The law was unclear when Granata sued Prudential, but while the matter was pending, an appeals court held that the type of conduct alleged by Granata violated FAIRA.

The Supreme Court later reversed in R.J. Gaydos Ins. Agency, Inc. v. Nat'l Consumer Ins. Co., 168 N.J. 255 (2001), on the ground that an insurance agent has no private right of action under the law.

Grodeck opined that the presence of a FAIRA claim in the suit against Prudential might have prevented it being sent to arbitration and that the FAIRA claim would likely have settled before the Supreme Court decision because insurers want to keep such matters out of court.

Countering those views was Broderick's expert, Lance Kalik of Riker Danzig Scherer Hyland & Perretti in Morristown.

He emphasized that Broderick presented evidence of renewal damages at arbitration; that the arbitrators did, in fact, rule in Granata's favor and award him damages, and that there was no way to know how they arrived at the amount.

Kalik characterized the choice not to pursue pretermination damages as a "strategic decision" meant to avoid the risk that Prudential would try to get the matter sent to the Department of Banking and Insurance, DOBI.

In addition, the CEPA claim was stronger than the FAIRA one, he said.

The case was tried before Judge Thomas LaConte in 2010 to a $910,000 verdict — $525,000 for pretermination damages and $385,000 for post-termination loss of renewal commissions. With interest, the judgment totaled $1,597,193.

In finding Grodeck's opinion should have been excluded, Appellate Division Judges Clarkson Fisher Jr., Alexander Waugh Jr. and Jerome St. John wrote that the crux of it was "that the arbitrators made a mistake that no one could explain, so it must have been defendant's fault" and it was "grounded in nothing but his own unsupported speculation."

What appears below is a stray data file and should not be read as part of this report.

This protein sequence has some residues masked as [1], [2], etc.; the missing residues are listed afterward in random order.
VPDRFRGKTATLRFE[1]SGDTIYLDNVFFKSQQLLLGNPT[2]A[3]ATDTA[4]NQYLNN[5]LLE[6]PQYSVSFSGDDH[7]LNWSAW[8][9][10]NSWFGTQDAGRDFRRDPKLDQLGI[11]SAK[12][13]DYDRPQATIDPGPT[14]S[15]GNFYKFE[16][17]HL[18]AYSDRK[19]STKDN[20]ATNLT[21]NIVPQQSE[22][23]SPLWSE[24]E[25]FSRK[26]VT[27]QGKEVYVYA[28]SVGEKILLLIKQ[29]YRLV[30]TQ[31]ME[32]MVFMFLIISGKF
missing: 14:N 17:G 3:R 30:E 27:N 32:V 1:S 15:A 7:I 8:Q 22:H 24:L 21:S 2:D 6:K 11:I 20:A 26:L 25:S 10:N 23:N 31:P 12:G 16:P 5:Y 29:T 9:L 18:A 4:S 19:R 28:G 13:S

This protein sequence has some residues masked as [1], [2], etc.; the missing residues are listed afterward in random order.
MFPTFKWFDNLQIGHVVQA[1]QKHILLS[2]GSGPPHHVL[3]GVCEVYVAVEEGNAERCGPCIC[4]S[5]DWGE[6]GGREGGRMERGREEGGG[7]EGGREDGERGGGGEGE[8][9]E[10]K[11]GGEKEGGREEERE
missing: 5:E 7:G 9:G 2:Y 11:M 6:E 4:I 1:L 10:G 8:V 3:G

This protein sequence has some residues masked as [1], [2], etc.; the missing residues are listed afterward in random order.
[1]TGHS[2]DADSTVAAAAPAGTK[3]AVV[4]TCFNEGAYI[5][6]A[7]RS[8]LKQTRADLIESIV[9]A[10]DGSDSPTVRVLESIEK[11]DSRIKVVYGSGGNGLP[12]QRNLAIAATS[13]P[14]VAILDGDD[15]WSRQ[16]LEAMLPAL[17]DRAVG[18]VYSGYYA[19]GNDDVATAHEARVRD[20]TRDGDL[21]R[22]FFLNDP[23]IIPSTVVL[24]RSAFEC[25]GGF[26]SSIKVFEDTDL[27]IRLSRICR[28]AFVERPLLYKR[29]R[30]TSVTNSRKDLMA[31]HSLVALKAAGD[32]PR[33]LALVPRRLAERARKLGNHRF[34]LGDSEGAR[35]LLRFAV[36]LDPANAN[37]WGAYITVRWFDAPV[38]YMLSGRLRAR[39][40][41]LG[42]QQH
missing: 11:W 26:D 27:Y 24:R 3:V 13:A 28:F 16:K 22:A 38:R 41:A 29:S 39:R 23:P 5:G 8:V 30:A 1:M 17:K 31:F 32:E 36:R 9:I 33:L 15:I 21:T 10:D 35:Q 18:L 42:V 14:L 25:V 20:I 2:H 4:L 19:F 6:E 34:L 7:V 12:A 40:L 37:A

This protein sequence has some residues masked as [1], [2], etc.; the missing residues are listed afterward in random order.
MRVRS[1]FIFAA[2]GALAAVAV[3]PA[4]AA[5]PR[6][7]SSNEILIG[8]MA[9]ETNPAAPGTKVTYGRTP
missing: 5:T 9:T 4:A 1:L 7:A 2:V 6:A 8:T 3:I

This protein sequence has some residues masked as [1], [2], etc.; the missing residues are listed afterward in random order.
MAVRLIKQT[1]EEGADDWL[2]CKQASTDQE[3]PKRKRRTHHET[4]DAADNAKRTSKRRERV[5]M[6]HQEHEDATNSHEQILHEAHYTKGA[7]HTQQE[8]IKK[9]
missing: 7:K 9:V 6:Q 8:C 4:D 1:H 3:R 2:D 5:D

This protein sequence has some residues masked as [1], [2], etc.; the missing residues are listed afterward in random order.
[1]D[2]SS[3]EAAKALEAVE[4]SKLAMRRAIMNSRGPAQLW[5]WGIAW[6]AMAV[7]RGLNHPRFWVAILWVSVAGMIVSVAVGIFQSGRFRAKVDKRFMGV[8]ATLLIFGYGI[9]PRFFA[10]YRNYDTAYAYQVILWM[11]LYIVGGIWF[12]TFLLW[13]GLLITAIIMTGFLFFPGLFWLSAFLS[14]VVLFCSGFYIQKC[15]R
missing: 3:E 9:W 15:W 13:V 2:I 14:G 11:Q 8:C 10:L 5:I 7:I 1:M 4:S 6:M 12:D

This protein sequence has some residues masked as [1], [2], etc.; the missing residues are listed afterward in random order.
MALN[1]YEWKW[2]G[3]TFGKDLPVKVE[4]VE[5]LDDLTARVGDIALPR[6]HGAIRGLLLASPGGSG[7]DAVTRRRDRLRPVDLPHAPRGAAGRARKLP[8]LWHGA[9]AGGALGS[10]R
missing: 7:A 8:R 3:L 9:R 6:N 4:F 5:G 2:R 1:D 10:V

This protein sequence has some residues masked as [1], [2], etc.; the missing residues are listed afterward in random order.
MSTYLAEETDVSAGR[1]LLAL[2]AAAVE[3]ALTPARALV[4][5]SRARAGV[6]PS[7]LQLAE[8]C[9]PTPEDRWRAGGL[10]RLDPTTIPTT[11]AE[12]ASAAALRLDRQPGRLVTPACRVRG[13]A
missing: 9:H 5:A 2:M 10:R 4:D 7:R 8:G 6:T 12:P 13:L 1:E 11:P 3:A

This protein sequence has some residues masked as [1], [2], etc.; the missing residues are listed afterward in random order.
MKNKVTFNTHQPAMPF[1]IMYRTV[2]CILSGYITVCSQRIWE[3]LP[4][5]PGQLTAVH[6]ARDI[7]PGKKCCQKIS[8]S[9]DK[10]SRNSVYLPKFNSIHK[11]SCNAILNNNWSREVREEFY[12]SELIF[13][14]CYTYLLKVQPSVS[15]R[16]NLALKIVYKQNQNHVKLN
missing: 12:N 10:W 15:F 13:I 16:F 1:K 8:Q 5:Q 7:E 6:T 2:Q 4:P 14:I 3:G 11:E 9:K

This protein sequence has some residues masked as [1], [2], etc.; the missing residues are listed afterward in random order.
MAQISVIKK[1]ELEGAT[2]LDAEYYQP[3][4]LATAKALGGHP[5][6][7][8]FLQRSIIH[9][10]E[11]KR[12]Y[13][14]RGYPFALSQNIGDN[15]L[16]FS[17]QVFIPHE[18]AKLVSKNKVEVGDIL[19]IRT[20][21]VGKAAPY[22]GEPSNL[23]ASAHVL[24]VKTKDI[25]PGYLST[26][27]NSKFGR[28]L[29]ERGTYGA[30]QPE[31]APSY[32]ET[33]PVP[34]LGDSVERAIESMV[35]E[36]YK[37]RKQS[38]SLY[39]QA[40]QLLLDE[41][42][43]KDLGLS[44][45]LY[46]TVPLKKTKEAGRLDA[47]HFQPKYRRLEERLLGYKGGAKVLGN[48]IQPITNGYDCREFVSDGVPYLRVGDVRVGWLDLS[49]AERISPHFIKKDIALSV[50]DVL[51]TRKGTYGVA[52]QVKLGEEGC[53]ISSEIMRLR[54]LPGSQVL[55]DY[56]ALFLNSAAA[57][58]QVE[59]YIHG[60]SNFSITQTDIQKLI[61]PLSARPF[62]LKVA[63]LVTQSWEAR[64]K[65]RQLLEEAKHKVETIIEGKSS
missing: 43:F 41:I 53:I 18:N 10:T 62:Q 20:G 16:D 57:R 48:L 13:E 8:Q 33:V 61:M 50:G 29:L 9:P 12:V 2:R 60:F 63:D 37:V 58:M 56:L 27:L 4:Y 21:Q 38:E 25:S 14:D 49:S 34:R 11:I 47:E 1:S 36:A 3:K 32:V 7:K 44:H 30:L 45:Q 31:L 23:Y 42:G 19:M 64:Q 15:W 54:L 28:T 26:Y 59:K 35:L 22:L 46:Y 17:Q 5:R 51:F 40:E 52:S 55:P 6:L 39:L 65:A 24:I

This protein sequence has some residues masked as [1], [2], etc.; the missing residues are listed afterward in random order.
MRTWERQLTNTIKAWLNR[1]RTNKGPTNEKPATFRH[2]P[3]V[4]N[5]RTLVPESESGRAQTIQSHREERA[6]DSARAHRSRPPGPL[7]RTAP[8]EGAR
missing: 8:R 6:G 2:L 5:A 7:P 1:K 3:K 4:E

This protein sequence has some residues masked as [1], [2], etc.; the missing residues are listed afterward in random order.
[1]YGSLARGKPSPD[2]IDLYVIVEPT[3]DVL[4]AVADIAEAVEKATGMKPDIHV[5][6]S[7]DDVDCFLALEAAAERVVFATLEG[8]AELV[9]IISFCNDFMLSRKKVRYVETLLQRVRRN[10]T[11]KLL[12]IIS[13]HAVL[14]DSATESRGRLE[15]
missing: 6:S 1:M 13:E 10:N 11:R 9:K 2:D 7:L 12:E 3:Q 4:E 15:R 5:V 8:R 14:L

On the jury charge question, they called presenting damages in a lump sum "just the sort of decision that a jury may decide is an exercise of judgment."

They added that there are "no objective standards to determine how an expert's report must be presented, and the fact that the arbitrators did not accept plaintiff's amount of damages does not show malpractice per se."

They rejected, however, the argument that the "decision not to assert a FAIRA claim warranted an exercise of judgment" instruction. "There could be no testimony that failure to file a potentially viable claim on behalf of a client is an acceptable 'exercise of discretion,'" they wrote.

Broderick says he is thrilled with the outcome, adding "there is always somebody to find fault with the lawyer when the outcome isn't what they think it should have been."

His attorney on appeal, Christopher Carey of Morristown's Graham Curtin, says given the net opinion holding, the court did not address whether Grodeck should have been allowed to testify that Prudential violated FAIRA based on bulletins issued by DOBI. He views that issue as "fair game" on retrial.

Granata's attorney, Diane Acciavatti, could not be reached for comment. Her office was last listed in Woodland Park, but the number was disconnected.